The Trump Administration's new rule tightening work requirements for people receiving food benefits will harm 35,000 people in Massachusetts. Who are they?
In Massachusetts, 35,000 adults stand to lose SNAP benefits—the effect of the Trump Administration's finalized rule to tighten work requirements for able-bodied adults without children to receive SNAP (food stamps).
Who are they? They are veterans, people who are homeless, recent high school graduates, former foster care youth, individuals with undiagnosed mental illnesses, individuals re-entering the workforce after incarceration and indeed, any unmarried and able-boded adult who is out of a job. This is a diverse group who face barriers to work full time, and have become an easy target for the administration to attack. Cutting them off from their basic human needs is misguided and counterproductive to moving them toward self-sufficiency.
This week, we received a call from a young man who heard about the changes and is rightfully worried about what it could mean for him. He's been been working a part time job for the last eight months. Last year he worked full time at the airport, but the government shutdown affected his job and he ended up having to go without pay for weeks at a time. He couldn't pay rent and was forced out of his studio apartment. He's been living out of the car he uses to drive to his current job. His employer doesn't even know he's experiencing homelessness.
He relies on SNAP to eat, and told us he's able to use the benefits to get cold sandwiches, fruit, soups, and frozen meals he can heat up at work. He uses the rest of his paycheck to purchase the gas he needs to get to work, and to maintain a relatively inexpensive membership at a gym so that he can shower each day.
He's been saving up, but knows it will be a while before he has enough money to afford first and last month's rent and the security deposit that is necessary to get a new apartment. Although working now, he's concerned about his car. It's in rough shape, if it breaks down, he'll be out of work again. He fears when this happens, he'll lose any progress he's made to get back on his feet, as well as the saftey-net SNAP provides him to have food to eat.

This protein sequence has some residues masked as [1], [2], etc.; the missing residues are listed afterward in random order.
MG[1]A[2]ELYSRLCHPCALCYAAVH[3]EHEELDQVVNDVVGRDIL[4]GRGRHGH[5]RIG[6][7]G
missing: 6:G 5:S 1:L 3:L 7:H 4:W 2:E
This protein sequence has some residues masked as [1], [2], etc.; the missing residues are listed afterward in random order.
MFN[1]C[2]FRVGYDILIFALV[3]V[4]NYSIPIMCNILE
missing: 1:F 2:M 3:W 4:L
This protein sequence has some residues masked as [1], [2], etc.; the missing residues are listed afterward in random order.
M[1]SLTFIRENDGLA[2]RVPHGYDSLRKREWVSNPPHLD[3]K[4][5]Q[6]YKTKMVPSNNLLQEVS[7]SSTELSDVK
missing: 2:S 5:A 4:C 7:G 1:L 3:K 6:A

This is just one example out of thousands, we respond to similar stories day after day. Last year we received more than 20,000 calls from food insecure residents looking for help. When someone has lost or cannot find a job, we assist them in signing up for SNAP, which is the first line of defense against hunger for the majority of our low-income callers. It is the most dignified and effective solution. According to Feeding America, for every one meal a food bank can provide, SNAP provides 12, and the Center on Budget Policies and Priorities reports that SNAP has kept an average of 141,000 Massachusetts residents out of poverty between 2009 and 2012. The Trump Administration's attempt to tighten work requirements for SNAP eligibility will only exacerbate hunger and poverty. At the very least, it is entirely counterproductive. The best way to support those searching for work is to make sure that they have enough to eat.
Unless Congress or the courts intervene, this rule is set to go into effect on April 1st, 2020.